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J Cutan Med Surg ; 25(1_suppl): 1S, 2021.
Article in English | MEDLINE | ID: covidwho-1484256
Acad Emerg Med ; 27(11): 1150-1157, 2020 11.
Article in English | MEDLINE | ID: covidwho-1455493


BACKGROUND: There is limited research on loop drainage (LD) compared to incision and drainage (I&D) for treatment of cutaneous abscesses. We investigated whether LD was noninferior to I&D for abscess resolution and whether there was any difference in repeat ED visits or complication rates between these techniques. METHODS: We performed a prospective randomized controlled trial, using a convenience sample at an urban academic emergency department (ED). Subjects over 18 years who presented for first-time management of an abscess were eligible. Patients requiring specialist drainage or hospital admission or had previous treatment for the abscess were excluded. Enrolled subjects were seen 2 weeks after treatment for blinded reevaluation of abscess resolution, and the electronic medical record was reviewed for return ED visits/abscess complications. RESULTS: Of 2,889 patients screened, 238 subjects consented and were randomized to LD or I&D. Abscess resolution was achieved in 53/65 (81.5%) of patients in the I&D arm, compared to 66/75 (88%) in the LD arm. Fewer patients in the LD group compared to the I&D group returned to the ED for abscess-related management during the following 14 days (37.3% vs 67.1%, p = 0.002). Among returning subjects, there was a significant difference in mean visits per subject between LD and I&D groups (0.5 vs. 1.2, p = 0.001). There were fewer complications among LD than I&D subjects (9.3% vs. 24.6%, p = 0.01). CONCLUSION: Our study provides evidence that LD is noninferior to I&D in achieving complete abscess resolution at 14 days and is associated with fewer return ED visits and fewer complications. This makes it an attractive alternative treatment option for abscesses.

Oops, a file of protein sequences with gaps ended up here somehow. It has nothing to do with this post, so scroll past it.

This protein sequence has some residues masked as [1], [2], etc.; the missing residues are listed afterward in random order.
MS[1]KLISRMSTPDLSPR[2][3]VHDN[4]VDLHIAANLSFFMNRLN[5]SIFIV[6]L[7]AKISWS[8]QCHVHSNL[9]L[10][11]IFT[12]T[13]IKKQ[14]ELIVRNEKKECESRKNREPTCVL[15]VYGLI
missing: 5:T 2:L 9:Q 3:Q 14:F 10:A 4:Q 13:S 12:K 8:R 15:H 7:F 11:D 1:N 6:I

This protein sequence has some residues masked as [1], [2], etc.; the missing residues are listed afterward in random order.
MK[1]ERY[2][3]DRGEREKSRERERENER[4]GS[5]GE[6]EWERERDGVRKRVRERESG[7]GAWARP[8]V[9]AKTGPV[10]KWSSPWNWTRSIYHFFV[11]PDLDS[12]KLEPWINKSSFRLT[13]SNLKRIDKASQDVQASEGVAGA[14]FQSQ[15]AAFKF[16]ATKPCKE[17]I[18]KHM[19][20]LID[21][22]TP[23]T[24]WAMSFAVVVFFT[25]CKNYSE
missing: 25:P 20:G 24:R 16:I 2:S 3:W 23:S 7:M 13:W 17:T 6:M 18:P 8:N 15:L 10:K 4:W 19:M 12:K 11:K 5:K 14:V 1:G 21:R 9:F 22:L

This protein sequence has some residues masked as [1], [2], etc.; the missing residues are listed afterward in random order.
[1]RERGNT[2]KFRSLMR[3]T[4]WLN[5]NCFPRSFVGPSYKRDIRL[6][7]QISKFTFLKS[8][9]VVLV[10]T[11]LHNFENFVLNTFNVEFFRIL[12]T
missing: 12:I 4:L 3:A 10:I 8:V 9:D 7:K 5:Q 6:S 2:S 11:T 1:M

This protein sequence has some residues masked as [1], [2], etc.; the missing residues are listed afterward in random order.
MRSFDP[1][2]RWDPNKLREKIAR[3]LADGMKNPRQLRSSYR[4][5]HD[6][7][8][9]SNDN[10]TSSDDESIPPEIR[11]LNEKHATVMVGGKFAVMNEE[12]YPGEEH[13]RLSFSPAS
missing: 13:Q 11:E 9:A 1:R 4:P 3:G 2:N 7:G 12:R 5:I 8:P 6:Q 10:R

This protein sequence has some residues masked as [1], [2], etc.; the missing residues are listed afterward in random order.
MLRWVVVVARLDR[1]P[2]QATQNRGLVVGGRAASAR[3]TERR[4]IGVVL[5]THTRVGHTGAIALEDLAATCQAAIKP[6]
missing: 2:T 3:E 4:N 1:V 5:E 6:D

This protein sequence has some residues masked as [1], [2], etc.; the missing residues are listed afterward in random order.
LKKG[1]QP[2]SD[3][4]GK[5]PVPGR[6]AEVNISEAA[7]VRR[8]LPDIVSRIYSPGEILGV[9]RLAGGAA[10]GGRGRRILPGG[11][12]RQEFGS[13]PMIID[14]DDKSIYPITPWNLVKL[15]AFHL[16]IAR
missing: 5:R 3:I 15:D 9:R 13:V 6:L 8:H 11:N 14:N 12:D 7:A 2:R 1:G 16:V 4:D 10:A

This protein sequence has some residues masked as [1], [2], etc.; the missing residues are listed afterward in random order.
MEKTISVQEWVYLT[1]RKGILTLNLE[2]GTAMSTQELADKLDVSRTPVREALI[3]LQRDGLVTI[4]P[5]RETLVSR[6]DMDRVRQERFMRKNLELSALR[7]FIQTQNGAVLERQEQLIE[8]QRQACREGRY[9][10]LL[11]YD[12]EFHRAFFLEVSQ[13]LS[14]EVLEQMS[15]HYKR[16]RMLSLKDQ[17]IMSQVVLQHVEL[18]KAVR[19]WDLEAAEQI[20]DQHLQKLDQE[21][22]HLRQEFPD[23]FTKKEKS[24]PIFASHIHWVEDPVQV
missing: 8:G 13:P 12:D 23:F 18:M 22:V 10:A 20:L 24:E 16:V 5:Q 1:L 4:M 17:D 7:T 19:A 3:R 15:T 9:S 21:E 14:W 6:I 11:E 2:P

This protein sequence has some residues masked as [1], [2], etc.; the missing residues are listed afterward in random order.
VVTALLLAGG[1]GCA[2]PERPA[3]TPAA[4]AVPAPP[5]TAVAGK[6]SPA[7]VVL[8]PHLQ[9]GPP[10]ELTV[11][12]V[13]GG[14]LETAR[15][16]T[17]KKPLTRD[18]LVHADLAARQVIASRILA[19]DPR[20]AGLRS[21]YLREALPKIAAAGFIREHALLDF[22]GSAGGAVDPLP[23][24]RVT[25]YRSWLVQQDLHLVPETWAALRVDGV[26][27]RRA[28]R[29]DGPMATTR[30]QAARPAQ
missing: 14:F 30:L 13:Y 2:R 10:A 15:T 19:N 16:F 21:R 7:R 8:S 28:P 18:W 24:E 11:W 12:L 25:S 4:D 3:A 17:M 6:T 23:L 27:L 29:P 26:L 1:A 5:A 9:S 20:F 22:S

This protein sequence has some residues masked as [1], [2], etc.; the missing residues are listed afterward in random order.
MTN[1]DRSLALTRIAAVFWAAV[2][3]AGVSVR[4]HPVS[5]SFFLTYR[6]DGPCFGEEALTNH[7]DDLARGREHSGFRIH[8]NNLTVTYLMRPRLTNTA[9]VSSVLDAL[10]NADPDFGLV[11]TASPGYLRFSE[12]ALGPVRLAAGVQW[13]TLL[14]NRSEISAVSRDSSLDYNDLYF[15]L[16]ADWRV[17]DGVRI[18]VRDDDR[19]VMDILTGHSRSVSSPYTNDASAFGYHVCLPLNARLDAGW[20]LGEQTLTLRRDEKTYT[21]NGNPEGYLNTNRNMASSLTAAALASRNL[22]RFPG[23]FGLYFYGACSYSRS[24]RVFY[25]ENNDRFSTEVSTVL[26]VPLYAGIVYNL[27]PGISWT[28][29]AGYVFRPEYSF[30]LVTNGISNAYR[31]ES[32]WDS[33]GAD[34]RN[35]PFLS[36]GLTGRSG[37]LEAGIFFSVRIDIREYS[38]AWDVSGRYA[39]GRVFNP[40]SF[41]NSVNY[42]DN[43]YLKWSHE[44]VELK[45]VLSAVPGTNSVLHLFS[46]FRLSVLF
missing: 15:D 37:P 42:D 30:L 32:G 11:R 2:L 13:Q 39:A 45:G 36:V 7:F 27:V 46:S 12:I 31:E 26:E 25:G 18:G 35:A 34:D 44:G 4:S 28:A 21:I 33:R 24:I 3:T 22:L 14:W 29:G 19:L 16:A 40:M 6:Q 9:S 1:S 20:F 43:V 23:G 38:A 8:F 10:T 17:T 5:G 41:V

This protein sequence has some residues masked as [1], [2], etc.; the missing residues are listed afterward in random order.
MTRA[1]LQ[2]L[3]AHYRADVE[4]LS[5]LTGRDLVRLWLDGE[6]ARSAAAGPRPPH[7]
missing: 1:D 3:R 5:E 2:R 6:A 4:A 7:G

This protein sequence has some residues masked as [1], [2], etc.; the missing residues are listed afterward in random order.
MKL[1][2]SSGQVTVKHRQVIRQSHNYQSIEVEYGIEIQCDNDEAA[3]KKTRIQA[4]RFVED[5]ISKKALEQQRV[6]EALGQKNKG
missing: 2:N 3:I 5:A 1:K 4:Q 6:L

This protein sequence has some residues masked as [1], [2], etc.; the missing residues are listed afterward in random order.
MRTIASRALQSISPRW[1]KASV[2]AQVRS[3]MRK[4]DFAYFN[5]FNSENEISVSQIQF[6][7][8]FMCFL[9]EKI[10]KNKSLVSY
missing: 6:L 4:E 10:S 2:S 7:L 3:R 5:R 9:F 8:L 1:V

Abscess , Skin Diseases , Abscess/surgery , Drainage , Emergency Service, Hospital , Humans , Prospective Studies , Skin Diseases/surgery
Dermatol Ther ; 33(5): e13777, 2020 09.
Article in English | MEDLINE | ID: covidwho-582613


The World Health Organization has recently defined the severe acute respiratory syndrome coronavirus 2 (SARS-CoV-2) infections as a pandemic. The infection, which may cause a potentially very severe respiratory disease, now called coronavirus disease 2019 (COVID-19), has airborne transmission via droplets while less attention focused on aerosol transmission. Surgical smoke and plumes in laser clinics represent a source for aerosol particles. The aim of this article is to provide the authors' opinion for the correct use of "laser devices" in the COVID-19 emergency and to reduce potential risks of laser airborne contaminants.

COVID-19/prevention & control , COVID-19/transmission , Infectious Disease Transmission, Patient-to-Professional/prevention & control , Laser Therapy , Occupational Exposure/prevention & control , Aerosols , Communicable Disease Control/methods , Dermatologic Surgical Procedures , Humans , SARS-CoV-2 , Skin Diseases/surgery , Smoke